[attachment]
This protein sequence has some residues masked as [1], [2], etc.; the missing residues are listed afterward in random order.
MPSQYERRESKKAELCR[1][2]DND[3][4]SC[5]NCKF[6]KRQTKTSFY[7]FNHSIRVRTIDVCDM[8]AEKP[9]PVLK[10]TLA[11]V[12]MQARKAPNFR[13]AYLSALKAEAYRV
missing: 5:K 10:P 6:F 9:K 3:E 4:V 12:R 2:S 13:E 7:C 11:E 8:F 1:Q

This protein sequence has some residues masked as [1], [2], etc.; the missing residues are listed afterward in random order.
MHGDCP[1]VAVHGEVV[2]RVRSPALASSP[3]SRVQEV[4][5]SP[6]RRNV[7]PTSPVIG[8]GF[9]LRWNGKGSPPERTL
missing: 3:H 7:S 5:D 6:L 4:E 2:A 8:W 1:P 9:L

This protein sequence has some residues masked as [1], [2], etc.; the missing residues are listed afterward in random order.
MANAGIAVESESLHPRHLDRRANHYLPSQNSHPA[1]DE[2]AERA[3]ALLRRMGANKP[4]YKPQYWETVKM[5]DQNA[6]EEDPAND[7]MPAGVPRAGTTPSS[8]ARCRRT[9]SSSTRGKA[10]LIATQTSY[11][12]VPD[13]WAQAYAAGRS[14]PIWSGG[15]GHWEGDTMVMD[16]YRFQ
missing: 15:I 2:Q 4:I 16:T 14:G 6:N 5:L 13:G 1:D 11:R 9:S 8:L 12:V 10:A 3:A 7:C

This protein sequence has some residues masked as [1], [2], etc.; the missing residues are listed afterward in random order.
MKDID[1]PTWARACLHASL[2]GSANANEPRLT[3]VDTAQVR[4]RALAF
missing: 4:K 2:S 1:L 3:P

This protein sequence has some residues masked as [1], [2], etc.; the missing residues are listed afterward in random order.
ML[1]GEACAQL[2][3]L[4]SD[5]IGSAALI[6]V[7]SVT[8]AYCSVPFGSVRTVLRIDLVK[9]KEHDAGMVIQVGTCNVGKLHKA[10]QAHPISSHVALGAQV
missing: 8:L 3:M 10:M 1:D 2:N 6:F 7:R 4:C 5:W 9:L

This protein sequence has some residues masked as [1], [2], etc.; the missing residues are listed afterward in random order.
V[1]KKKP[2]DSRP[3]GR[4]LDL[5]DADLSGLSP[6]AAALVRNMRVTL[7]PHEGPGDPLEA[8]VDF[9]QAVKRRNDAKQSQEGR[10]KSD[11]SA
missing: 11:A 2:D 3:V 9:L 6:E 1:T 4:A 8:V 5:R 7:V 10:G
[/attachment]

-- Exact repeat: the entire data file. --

This protein sequence has some residues masked as [1], [2], etc.; the missing residues are listed afterward in random order.
MPSQYERRESKKAELCR[1][2]DND[3][4]SC[5]NCKF[6]KRQTKTSFY[7]FNHSIRVRTIDVCDM[8]AEKP[9]PVLK[10]TLA[11]V[12]MQARKAPNFR[13]AYLSALKAEAYRV
missing: 5:K 10:P 6:F 9:K 3:E 4:V 12:R 2:S 13:E 7:C 11:E 8:F 1:Q

This protein sequence has some residues masked as [1], [2], etc.; the missing residues are listed afterward in random order.
MHGDCP[1]VAVHGEVV[2]RVRSPALASSP[3]SRVQEV[4][5]SP[6]RRNV[7]PTSPVIG[8]GF[9]LRWNGKGSPPERTL
missing: 3:H 7:S 5:D 6:L 4:E 2:A 8:W 1:P 9:L

This protein sequence has some residues masked as [1], [2], etc.; the missing residues are listed afterward in random order.
MANAGIAVESESLHPRHLDRRANHYLPSQNSHPA[1]DE[2]AERA[3]ALLRRMGANKP[4]YKPQYWETVKM[5]DQNA[6]EEDPAND[7]MPAGVPRAGTTPSS[8]ARCRRT[9]SSSTRGKA[10]LIATQTSY[11][12]VPD[13]WAQAYAAGRS[14]PIWSGG[15]GHWEGDTMVMD[16]YRFQ
missing: 15:I 2:Q 4:I 16:T 14:G 6:N 5:L 13:G 1:D 11:R 9:S 8:L 12:V 10:A 3:A 7:C

This protein sequence has some residues masked as [1], [2], etc.; the missing residues are listed afterward in random order.
MKDID[1]PTWARACLHASL[2]GSANANEPRLT[3]VDTAQVR[4]RALAF
missing: 4:K 2:S 1:L 3:P

This protein sequence has some residues masked as [1], [2], etc.; the missing residues are listed afterward in random order.
ML[1]GEACAQL[2][3]L[4]SD[5]IGSAALI[6]V[7]SVT[8]AYCSVPFGSVRTVLRIDLVK[9]KEHDAGMVIQVGTCNVGKLHKA[10]QAHPISSHVALGAQV
missing: 8:L 3:M 10:M 1:D 2:N 6:F 7:R 4:C 5:W 9:L

This protein sequence has some residues masked as [1], [2], etc.; the missing residues are listed afterward in random order.
V[1]KKKP[2]DSRP[3]GR[4]LDL[5]DADLSGLSP[6]AAALVRNMRVTL[7]PHEGPGDPLEA[8]VDF[9]QAVKRRNDAKQSQEGR[10]KSD[11]SA
missing: 11:A 2:D 3:V 9:L 6:E 1:T 4:A 8:V 5:R 7:V 10:G